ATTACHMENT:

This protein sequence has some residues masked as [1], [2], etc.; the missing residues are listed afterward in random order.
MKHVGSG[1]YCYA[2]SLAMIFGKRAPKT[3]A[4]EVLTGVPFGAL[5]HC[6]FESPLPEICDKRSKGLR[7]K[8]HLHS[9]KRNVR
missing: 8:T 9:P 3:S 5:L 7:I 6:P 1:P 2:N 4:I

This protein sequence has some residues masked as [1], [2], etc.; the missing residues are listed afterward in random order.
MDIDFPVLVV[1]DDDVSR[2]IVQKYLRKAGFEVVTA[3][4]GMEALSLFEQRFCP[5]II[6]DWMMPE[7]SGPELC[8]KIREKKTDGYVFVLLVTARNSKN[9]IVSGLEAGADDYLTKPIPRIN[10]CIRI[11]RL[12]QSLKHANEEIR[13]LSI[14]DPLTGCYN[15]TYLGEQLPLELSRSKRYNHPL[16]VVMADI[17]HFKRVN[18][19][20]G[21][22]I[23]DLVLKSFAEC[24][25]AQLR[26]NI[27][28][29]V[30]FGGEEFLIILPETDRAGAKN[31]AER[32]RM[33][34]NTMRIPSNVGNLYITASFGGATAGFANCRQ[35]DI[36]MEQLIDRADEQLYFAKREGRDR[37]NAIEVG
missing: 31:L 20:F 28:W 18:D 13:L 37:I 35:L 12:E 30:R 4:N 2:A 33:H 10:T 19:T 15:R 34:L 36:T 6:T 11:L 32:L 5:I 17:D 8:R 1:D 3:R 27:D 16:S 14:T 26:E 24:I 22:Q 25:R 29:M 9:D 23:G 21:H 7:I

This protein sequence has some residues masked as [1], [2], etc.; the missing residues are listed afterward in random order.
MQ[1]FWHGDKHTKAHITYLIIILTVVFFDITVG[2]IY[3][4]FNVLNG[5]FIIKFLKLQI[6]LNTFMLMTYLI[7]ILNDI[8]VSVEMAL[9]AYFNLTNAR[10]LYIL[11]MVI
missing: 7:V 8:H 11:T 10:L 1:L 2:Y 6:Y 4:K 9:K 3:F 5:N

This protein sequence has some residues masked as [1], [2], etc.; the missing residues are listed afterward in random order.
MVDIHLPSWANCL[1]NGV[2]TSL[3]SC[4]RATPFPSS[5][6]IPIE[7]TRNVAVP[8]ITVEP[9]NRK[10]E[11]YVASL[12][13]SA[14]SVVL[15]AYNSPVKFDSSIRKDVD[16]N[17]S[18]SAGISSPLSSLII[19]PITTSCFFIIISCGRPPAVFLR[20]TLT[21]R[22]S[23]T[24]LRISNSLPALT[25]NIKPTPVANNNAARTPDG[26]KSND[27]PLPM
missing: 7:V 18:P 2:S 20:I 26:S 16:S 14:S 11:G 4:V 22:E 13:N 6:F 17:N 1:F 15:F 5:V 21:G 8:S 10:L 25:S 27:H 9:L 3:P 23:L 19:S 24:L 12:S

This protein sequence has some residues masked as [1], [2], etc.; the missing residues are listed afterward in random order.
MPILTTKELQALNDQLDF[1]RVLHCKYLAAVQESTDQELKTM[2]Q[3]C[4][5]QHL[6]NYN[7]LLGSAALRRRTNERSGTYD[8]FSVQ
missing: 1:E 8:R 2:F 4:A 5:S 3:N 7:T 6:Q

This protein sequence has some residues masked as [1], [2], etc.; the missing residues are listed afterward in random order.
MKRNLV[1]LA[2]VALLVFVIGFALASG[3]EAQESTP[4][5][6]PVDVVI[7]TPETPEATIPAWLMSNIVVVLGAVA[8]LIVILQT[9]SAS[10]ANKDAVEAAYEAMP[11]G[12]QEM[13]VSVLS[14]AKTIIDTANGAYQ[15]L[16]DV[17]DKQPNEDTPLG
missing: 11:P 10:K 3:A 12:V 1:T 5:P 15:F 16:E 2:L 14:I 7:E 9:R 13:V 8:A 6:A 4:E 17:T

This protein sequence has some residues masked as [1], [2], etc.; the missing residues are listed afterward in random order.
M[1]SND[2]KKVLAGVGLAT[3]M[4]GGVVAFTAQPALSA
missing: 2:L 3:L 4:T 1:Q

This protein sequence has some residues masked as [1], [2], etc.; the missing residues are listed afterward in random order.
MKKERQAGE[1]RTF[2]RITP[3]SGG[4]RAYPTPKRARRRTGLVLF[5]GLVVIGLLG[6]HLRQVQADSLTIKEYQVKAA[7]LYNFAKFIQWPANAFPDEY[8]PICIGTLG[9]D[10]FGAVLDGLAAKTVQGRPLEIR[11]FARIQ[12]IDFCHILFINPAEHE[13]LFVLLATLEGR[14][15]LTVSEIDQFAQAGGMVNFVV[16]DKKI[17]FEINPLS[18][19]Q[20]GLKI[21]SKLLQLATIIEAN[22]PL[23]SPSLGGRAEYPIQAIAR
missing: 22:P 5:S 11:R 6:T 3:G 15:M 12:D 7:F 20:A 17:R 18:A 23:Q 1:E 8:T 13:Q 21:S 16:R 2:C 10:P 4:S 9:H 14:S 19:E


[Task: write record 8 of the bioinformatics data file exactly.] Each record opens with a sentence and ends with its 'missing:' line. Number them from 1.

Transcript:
This protein sequence has some residues masked as [1], [2], etc.; the missing residues are listed afterward in random order.
MKKERQAGE[1]RTF[2]RITP[3]SGG[4]RAYPTPKRARRRTGLVLF[5]GLVVIGLLG[6]HLRQVQADSLTIKEYQVKAA[7]LYNFAKFIQWPANAFPDEY[8]PICIGTLG[9]D[10]FGAVLDGLAAKTVQGRPLEIR[11]FARIQ[12]IDFCHILFINPAEHE[13]LFVLLATLEGR[14][15]LTVSEIDQFAQAGGMVNFVV[16]DKKI[17]FEINPLS[18][19]Q[20]GLKI[21]SKLLQLATIIEAN[22]PL[23]SPSLGGRAEYPIQAIAR
missing: 22:P 5:S 11:R 6:T 3:G 15:M 12:D 7:F 20:A 17:R 18:A 23:Q 1:E 8:T 13:Q 21:S 16:R 2:C 10:P 4:S 9:H 14:S 19:E